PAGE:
Tier 2: Utility data – Financial services can gather additional insights on a customer by using the next level of alternate data, which would not have been possible by using only traditional data. This is the most reliable alternate data among other sources. Insights from these data points can be determined from monthly spending patterns, consistent behavior, and financial discipline. The use of this information can also be combined with other data points to determine the identity and the intent of consumers. Examples of this type of data are mobile bills, electricity bills, DTH bills, rent etc.
Tier 3: Non-financial data – This next level of data is indicative of consumer behavior, lifestyle choices and spending patterns. This includes use of information from the social media, strictly not be taken on face value. However, usage of this information, in combination with Tier 1 and 2 categories, can provide a deep insight into consumer behavior. Examples of this are employment details, public records, education details, mobile device information, retail purchase information etc.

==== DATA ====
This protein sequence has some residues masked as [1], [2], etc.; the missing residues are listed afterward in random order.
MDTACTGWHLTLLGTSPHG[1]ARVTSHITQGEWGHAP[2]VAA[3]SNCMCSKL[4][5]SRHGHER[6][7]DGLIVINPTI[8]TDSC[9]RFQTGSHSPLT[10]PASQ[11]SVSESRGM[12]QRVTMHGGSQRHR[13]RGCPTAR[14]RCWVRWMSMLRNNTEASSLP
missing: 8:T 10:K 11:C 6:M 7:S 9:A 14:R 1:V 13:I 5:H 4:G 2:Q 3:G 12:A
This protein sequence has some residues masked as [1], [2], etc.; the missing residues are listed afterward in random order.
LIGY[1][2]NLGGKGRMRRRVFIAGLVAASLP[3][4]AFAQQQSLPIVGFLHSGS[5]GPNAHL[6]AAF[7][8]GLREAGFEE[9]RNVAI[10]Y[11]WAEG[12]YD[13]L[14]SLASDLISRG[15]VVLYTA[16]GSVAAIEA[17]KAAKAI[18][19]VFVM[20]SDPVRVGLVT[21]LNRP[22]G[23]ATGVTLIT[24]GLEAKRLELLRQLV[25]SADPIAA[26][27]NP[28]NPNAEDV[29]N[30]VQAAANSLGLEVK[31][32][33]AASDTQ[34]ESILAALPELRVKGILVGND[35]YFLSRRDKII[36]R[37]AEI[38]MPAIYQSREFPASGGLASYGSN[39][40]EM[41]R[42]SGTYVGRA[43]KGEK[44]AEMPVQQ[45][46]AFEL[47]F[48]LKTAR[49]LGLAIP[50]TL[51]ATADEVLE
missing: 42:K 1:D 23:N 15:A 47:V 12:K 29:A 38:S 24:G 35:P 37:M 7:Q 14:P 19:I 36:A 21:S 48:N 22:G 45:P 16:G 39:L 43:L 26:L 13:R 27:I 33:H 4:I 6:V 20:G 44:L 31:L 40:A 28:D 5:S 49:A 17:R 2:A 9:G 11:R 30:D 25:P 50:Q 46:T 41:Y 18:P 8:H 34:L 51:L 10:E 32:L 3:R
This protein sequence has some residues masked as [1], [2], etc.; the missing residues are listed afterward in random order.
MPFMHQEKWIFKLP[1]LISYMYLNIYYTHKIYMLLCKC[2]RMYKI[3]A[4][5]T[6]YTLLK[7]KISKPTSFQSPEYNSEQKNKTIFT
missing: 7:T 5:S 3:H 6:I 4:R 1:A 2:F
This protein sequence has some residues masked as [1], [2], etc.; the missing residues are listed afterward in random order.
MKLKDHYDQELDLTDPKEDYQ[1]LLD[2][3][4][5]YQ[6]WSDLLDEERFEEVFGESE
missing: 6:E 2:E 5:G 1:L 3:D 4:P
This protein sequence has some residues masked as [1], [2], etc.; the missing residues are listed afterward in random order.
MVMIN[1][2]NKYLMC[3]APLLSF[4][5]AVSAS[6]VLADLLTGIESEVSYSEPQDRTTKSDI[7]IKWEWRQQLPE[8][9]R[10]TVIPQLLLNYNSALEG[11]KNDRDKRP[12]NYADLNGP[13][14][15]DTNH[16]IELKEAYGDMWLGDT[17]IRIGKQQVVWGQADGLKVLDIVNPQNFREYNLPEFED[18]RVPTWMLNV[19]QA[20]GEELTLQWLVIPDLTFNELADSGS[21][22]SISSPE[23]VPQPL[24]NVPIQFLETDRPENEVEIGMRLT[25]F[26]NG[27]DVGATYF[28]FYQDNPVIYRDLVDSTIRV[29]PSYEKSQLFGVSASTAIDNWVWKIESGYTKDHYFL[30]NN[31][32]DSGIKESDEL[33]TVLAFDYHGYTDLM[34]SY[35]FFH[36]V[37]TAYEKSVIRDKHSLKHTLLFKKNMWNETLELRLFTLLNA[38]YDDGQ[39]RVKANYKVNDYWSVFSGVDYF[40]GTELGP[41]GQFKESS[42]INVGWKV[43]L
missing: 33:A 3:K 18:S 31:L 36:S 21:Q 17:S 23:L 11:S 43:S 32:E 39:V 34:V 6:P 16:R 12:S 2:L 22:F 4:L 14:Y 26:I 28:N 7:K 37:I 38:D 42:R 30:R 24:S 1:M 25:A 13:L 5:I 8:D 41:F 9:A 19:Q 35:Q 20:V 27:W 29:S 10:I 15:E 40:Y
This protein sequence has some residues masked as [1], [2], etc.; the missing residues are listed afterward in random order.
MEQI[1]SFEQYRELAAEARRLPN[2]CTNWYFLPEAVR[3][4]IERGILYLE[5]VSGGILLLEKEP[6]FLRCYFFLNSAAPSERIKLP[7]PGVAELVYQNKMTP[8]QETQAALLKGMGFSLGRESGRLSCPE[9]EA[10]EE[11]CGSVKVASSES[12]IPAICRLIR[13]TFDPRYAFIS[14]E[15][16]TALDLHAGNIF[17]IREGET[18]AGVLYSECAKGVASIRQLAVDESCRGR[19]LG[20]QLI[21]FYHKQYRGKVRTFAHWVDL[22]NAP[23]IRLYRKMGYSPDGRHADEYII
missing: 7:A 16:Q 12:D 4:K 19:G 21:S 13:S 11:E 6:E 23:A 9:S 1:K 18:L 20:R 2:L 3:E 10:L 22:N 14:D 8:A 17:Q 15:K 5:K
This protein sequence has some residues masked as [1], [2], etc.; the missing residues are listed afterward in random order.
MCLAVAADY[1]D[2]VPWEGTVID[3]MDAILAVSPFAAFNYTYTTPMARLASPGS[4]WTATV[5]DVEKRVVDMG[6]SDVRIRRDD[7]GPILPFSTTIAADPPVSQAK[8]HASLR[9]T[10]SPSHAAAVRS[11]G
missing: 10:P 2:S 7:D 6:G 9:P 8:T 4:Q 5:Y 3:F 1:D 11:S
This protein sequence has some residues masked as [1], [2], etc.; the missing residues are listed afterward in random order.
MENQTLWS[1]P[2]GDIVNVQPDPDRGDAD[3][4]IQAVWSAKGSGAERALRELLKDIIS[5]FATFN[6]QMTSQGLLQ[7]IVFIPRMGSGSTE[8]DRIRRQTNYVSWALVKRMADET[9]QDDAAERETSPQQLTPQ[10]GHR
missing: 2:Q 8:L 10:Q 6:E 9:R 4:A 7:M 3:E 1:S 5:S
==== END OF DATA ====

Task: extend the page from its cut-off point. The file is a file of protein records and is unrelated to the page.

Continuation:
As lenders are seeking additional ways to assess credit worthiness of consumers, these data points become very important to understand the risk and to make credit available to consumers when they need it. However, one of the key points to focus on is the way an organization processes and consumes this information. Usage of advanced analytics and machine learning is of utmost importance while analyzing and using this data.
Lending institutions need to realize the value of alternate data and must make an investment to obtain this information.Further, there must be an investment in building capabilities like AI and ML to leverage this information for a robust scoring model.
New age lending organizations have entered the space of small ticket unsecured lending and are paving the way for the use of this information. However, there is a long way to go before it becomes a key component of enhanced customer decisioning.
(The author is Pratyush Chandramadhur, Chief Business Officer at AuthBridge Research Services and the views expressed in this article are his own)